How to Secure IT Efficiencies and Cost Savings in a Post-COVID World

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The shift to remote work has created new priorities and an increased workload for IT. Business continuity was the immediate priority, which meant setting-up VPNs and shipping new equipment, while ensuring that access was as secure as possible. Now, in a state of normalization, IT departments are fine-tuning the work from home processes, and policies, such as access control.

An IDG research study on the impact of COVID-19 found that 40% of IT decision-makers expect their budgets to remain the same, while 35% said that they expect a decrease. This means that IT leaders need to focus on all of the above, while improving cost control and operational efficiency.

In order to achieve success in this new paradigm, IT departments need to identify areas where they can proactively cut costs and increase user efficiency, while maximizing security through quick wins and high-impact projects. A key area to evaluate is the IT service desk. A good start would be identifying common issues that have historically driven service desk calls and how they are being addressed today. This article highlights common issues at the service desk, including the security gaps that can be resolved quickly.

Expired Passwords and Locally Cached Credentials

Password reset calls pre-COVID were the top service desk call driver. This reality remains unchanged, and in fact, many organizations have seen an increase in such calls driven by expired passwords and locally cached credentials.

Many organizations still use periodic password expirations. While it is widely believed that the practice can lead to poor password practices, it is still a requirement by a number of compliance bodies. If you are one of those organizations, users that are off-network will not receive password expiry notifications. As such, when a password eventually expires, users will not be able to connect to the VPN as it relies on the expired password for authentication.

Even with a password reset solution in place that can notify users of an upcoming password expiration, when a user resets their password remotely, the locally cached credential can still become out-of-sync with the new password resulting in a lockout. In both cases, the IT service desk will have to get involved. This not only increases costs but also creates a security gap as the service desk lacks secure user verification. So, what can you do?

  • Standard bodies such as NIST and NCSC propose removing password expiration altogether and instead recommend forcing a password change when a leaked password is detected. This is not only not an option for compliance regulated organizations, but can leave organizations exposed for too long as it is estimated to take 207 days to identify a breach. A better approach is to implement smarter and stronger password policies that can reward users with less frequent password changes based on the length/strength of their password in addition to having the ability to block the use of leaked, weak or compromised passwords
  • Notify users of upcoming password expiry. This is a viable option for those that cannot set passwords to never expire. You will need to notify users to change their passwords prior to expiration, while connected to a VPN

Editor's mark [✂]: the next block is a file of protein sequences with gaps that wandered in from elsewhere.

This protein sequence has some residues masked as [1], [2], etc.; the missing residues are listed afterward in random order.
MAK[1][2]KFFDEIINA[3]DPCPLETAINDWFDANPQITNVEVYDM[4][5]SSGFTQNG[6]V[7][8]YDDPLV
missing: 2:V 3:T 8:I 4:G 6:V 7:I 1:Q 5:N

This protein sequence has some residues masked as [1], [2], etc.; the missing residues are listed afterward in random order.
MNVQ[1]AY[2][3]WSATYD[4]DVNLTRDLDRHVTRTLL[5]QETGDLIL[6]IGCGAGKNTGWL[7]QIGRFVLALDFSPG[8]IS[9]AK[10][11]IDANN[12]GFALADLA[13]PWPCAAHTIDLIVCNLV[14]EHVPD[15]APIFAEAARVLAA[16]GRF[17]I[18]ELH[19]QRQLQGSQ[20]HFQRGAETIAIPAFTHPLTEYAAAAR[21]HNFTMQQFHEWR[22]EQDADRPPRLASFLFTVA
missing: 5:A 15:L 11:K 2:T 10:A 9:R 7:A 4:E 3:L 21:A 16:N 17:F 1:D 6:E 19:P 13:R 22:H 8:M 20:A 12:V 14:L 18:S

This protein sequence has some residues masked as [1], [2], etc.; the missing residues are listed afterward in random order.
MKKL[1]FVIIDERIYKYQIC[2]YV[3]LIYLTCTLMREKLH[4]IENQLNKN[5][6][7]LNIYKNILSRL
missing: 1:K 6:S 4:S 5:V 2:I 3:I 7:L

• Implement a self-service password reset solution that can update the locally cached credentials. This is the optimal approach to freeing up IT resources by removing this high-volume call from the IT service desk

Device Encryption and User Lockouts

With encrypted devices on the rise, to ensure that users can work both remotely and securely, it is no surprise that encryption related lockout calls are on the rise.

There are many solutions that authenticate users to decrypt the device. However, given that 90% of organizations utilize Active Directory, and since Microsoft Bitlocker is provided for free, we’ll concentrate on this example.

Microsoft Bitlocker Recovery Mode can be triggered by various things depending on how Bitlocker is configured. Methods include relying on TPM only, or using TPM with the use of a Pin or USB – all of which can trigger lockouts e.g. forgotten PIN, lost USB, adding or removing hardware and more.

When a user is faced with the Bitlocker Recovery Mode screen, often the only way to regain access is to call the IT service desk. These calls can be time consuming as the recovery keys are 25-digit strings which are awkward to read and hear over the phone. Often organizations will use other encryption solutions for the management and recovery of those keys. Relying on a third-party solution for self-service key recovery is a better way to go, however keep in mind the following two important considerations:

  • The self-service key recovery method needs to be accessible remotely. This is a limitation with many systems
  • The solution needs to enforce secure user verification before providing the user the recovery key. Often solutions rely on insecure security questions

How Can Specops Help?

Deflecting high volume/high risk calls from an overwhelmed call center is essential to business continuity, security and IT operational efficiency. Specops Software is offering a few solutions to get ahead of the problem with tools that enforce stronger password policies, notify users to update passwords or allow them to reset their own passwords successfully, whether or not connected to a local DC. In terms of encryption lockouts, Specops also offers a self-service key recovery solution that is accessible from anywhere and shares the same robust multi-factor authentication platform as the self-service password reset solution. The shared MFA means that user enrollments can be used to secure these two-high risk use cases. Contact Specops to learn more.

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